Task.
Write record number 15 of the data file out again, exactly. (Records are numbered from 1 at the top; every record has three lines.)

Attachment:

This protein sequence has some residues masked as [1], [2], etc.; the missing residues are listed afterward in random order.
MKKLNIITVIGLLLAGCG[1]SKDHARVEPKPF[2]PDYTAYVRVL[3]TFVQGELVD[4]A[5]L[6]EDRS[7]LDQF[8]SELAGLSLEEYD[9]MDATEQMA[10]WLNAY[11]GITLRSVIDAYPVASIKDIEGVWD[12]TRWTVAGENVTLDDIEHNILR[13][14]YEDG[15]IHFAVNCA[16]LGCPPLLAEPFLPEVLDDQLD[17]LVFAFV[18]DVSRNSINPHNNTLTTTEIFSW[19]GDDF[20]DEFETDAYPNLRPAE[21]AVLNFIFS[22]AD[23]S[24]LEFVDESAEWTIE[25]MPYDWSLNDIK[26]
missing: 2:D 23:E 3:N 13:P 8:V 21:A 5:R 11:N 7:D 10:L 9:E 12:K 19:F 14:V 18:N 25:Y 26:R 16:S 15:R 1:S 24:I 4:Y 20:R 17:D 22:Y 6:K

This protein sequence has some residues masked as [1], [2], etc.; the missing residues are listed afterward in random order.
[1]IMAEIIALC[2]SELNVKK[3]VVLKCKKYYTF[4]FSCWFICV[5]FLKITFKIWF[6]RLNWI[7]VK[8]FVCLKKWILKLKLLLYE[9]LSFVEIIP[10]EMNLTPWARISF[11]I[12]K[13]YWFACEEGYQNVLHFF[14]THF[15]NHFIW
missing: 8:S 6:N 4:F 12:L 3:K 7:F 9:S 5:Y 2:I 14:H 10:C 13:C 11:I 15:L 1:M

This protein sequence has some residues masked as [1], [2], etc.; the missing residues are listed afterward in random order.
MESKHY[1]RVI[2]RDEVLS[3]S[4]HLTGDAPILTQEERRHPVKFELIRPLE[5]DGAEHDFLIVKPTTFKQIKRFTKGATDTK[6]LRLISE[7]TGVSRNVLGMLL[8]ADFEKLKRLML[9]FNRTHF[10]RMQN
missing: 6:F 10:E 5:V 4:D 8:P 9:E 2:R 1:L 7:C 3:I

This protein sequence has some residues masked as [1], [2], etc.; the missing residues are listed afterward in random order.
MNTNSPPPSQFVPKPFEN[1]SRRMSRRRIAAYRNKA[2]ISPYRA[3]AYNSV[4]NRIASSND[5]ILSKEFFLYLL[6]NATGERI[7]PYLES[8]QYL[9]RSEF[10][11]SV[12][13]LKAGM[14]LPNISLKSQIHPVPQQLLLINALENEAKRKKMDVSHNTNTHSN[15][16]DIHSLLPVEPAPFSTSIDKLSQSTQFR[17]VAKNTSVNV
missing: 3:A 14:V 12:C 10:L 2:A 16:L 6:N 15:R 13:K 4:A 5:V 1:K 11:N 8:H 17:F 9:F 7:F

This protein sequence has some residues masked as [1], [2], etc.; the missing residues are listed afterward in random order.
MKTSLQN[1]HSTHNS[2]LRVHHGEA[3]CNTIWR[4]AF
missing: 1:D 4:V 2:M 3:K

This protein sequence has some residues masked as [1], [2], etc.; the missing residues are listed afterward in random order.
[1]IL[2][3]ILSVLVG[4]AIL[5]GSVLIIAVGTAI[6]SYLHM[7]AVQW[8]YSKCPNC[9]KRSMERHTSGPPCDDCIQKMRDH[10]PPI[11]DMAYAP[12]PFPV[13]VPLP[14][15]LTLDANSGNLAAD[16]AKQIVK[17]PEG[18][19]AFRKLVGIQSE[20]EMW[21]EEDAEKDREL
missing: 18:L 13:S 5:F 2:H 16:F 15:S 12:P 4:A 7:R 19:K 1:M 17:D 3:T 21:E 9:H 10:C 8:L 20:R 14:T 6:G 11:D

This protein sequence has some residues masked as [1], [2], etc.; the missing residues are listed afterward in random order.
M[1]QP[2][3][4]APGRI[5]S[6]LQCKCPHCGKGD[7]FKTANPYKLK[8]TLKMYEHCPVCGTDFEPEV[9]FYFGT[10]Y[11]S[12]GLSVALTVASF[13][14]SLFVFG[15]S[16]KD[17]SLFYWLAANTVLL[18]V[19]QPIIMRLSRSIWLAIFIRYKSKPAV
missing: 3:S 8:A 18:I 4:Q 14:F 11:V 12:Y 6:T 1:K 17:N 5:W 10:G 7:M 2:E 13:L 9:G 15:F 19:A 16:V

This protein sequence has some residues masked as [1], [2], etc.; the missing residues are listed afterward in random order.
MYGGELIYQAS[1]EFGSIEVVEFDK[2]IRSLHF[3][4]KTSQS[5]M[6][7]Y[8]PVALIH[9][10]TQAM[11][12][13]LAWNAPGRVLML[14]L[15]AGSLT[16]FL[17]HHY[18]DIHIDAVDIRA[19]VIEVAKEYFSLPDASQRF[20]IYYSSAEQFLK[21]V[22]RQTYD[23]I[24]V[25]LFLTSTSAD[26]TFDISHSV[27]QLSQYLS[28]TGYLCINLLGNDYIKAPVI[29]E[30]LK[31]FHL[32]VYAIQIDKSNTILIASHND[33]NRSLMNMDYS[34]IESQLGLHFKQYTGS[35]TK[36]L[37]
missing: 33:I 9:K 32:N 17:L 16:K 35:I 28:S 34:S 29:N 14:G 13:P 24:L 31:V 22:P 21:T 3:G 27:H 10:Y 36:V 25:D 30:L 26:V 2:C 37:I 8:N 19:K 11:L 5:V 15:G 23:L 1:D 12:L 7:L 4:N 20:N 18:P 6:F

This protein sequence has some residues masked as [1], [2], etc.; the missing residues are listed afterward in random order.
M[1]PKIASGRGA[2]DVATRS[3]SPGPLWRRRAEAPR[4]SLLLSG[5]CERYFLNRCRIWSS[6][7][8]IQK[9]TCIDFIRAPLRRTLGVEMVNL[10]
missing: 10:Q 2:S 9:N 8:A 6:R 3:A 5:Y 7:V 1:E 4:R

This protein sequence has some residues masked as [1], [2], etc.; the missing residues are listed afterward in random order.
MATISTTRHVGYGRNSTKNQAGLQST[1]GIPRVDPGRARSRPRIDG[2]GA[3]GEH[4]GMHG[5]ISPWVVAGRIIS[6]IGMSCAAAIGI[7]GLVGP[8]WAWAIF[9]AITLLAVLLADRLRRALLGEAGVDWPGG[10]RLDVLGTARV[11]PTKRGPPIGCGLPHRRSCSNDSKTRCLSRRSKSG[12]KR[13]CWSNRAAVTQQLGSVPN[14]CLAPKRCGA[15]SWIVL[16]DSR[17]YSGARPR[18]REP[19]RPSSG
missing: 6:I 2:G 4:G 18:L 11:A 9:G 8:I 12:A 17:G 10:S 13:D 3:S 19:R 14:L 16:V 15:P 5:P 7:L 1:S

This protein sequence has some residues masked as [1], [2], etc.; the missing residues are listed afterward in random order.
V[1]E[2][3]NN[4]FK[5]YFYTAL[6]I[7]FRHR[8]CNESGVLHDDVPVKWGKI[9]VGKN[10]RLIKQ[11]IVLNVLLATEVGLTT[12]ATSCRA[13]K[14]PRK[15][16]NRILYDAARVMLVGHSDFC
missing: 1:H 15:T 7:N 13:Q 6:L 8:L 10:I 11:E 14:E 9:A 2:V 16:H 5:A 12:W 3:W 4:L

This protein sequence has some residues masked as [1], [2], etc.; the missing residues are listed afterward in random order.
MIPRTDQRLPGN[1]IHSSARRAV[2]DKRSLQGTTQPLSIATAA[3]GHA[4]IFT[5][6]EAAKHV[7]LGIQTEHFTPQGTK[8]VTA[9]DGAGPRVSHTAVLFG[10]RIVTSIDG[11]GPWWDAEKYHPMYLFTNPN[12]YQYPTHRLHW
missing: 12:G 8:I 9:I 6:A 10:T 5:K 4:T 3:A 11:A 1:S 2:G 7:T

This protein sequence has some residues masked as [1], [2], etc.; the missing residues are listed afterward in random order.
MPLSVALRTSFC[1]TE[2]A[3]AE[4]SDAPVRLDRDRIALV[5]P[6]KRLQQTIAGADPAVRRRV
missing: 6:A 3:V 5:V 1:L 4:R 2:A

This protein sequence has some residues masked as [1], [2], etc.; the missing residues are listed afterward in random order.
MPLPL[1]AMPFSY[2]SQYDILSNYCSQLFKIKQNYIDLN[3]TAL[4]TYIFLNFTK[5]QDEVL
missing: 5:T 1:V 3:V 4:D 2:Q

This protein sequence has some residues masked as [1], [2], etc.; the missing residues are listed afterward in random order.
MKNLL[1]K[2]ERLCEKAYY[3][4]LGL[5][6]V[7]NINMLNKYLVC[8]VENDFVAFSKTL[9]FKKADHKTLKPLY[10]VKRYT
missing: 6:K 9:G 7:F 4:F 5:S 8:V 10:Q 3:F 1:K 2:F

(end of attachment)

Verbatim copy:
This protein sequence has some residues masked as [1], [2], etc.; the missing residues are listed afterward in random order.
MKNLL[1]K[2]ERLCEKAYY[3][4]LGL[5][6]V[7]NINMLNKYLVC[8]VENDFVAFSKTL[9]FKKADHKTLKPLY[10]VKRYT
missing: 6:K 9:G 7:F 4:F 5:S 8:V 10:Q 3:F 1:K 2:F